From Pro Athlete to Chef to the Stars: Chef Tobias Dorzon’s journey

Chef Tobias Dorzon, 32, is a celebrity chef and founder of Victory Private Chef Co., a catering and specialized meal plan business based in the Nation’s Capital. Born and raised in the Washington, D.C. metropolitan area, Chef Tobias grew up watching his Liberian father and chef in the kitchen, but opted to pursue football and attended Jackson State University on a full athletic scholarship.

After 3 years in the NFL and CFL, and studying at the Art Institute of Washington and abroad in Brazil, Chef Tobias began apprenticing at local restaurants. His career trajectory shifted, however, when retired Pro Bowler and Washington Redskin Santana Moss saw his Instagram photos and invited him to feed his family and friends.  Chef Tobias has been unofficially named the “chef of DC athletes” and with 30K Instagram followers (which includes Hollywood elite, pro athletes, etc.) has quickly become a celebrity in his own right.

Chef’s hectic schedule includes preparing meals for his local athlete clients during part of the week and traveling to out of state clients on the weekends. When he isn’t cooking, he’s preparing and serving his food to the homeless, speaking to youth groups and, most importantly, spending time with his 2 beautiful daughters.


1. How did you make the shift from athlete to pro chef?

During my last two seasons playing, I attended the Art Institute of Washington during the off season.  When I finally finished my time on the field, I went ahead and finished culinary school. It was a tough transition, money wise, but I always kept the faith knowing that something would come from it. I completed different internships and worked in restaurants to learn the ropes from every viewpoint, which paid off.

2. In what ways are these careers- similar/ different? 

They’re very different of course, but definitely have their similarities.  Being in a restaurant is a team sport, just like when you’re on the field.  In both cooking and in football, you have to have some type of confidence and arrogance to be able to be success.

3.  Your father was a Liberian chef, how did that affect your decision to pursue a career in the culinary world?

Him being a chef put me around food from as early as I can remember.  Coming up, I always thought I’d own a restaurant, but didn’t think the culinary track would to such an exciting career experience.  Football ended, which made me have to decide my next move a little sooner that originally planned.

Once I really got started, I found that I really liked it and felt that I could turn into something great.


4. What are some of your favorite dishes to prepare? Have your travels influenced your style?

I’m big on surf and turf, Wagyu steaks and Nigerian tiger prawns. Truffles are one of my favorite things to work with.

My travels definitely influenced my cooking! Six months in New Orleans studying under Emeril played a big role. My parents, of course, being foreign also helped.  I can go back to the things I’ve learned and my travels to pull out things – like spices, cooking techniques, etc. – that add new twists to common dishes.  It’s always good to have different aspects to add to basic American cuisine.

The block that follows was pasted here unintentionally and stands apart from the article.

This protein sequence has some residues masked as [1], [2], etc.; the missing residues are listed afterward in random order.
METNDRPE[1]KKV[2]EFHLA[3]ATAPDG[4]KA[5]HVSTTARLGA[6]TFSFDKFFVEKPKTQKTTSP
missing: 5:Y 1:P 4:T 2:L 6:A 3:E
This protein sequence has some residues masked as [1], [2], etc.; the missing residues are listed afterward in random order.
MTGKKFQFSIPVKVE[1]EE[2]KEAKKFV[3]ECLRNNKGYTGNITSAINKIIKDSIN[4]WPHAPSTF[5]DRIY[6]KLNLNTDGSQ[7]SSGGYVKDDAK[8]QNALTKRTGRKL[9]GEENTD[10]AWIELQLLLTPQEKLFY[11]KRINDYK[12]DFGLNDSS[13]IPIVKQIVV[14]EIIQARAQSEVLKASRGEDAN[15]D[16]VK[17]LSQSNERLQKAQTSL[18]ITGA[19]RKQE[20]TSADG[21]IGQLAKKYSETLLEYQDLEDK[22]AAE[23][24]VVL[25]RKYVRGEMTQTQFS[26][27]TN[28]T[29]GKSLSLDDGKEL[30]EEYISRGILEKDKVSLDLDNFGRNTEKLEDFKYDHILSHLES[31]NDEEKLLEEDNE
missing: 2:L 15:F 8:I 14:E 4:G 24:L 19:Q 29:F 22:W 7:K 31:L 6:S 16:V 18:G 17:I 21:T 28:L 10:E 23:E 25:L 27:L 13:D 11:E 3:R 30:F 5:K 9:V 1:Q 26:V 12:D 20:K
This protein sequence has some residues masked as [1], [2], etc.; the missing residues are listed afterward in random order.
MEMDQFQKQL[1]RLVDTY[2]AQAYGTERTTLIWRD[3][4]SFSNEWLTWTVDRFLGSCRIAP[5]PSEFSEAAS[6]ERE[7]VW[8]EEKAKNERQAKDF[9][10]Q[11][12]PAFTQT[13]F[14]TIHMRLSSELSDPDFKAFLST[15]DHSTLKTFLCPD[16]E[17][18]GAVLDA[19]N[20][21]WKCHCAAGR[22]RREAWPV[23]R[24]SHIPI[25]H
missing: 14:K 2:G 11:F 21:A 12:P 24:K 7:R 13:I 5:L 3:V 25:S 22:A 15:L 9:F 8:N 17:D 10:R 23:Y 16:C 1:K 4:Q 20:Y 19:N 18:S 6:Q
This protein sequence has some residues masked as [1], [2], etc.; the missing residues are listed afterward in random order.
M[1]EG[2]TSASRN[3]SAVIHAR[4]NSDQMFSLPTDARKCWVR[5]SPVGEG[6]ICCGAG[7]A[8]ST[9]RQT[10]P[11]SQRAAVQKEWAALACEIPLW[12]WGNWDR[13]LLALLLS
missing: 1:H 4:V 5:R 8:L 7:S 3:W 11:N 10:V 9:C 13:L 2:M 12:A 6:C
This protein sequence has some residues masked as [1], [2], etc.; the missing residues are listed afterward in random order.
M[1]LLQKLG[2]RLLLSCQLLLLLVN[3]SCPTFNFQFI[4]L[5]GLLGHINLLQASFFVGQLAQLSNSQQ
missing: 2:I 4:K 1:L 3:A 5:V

5. Who was the most interesting person you’ve cooked for?  

Honestly, every client brings out something different in me.  It’s a challenge because every one wants something different so I have to tailor each dish differently to the client.  For example, my Redskin players have to stick to a certain meal plan during the season, but while each dish may be technically the same, they all have their own nuances that need to be taken into account.  Some like spicy food, some don’t want it as spicy as it’s traditionally made.


Every day is something different.


6. What advice would you give other young chef hopefuls? 

Don’t think that cooking for the big name is the end result.  A lot of chefs that contact me now saying they want to be private chefs, but they have to understand that it’s not that easy. I did my time in restaurants, which were very high paced and high volume. Because of those experiences, I know how to execute and cater big events, from staffing to timing to menu creation to the business aspects.

I know that my career progression is a little unconventional… my dad told me that things usually don’t work out for others how they’ve worked out for me. He did 16 years in the culinary industry before making six figures. But I also have a deep respect for that hustle and struggle, and believe that everyone has to pay their dues.  It’s not an instant reward. It’s a constant grind to get where you want to be, but you also have to have faith that God will put you where you need to be.


What else would you like our audience to know? 

I don’t want them to ever sit and think that what they see on social media is me.  A lot of people meet me in person thinking I’m going to be cocky or arrogant, but are surprised when they see that I”m a nice guy.

I’m just very passionate about my craft and I want future chefs to also be this passionate. I really love what I do and that often comes through on my Instagram or Snapchat feeds. Its not that I’m an arrogant prick, I just love this!


Special Thanks to Patrice Cameau for the introduction

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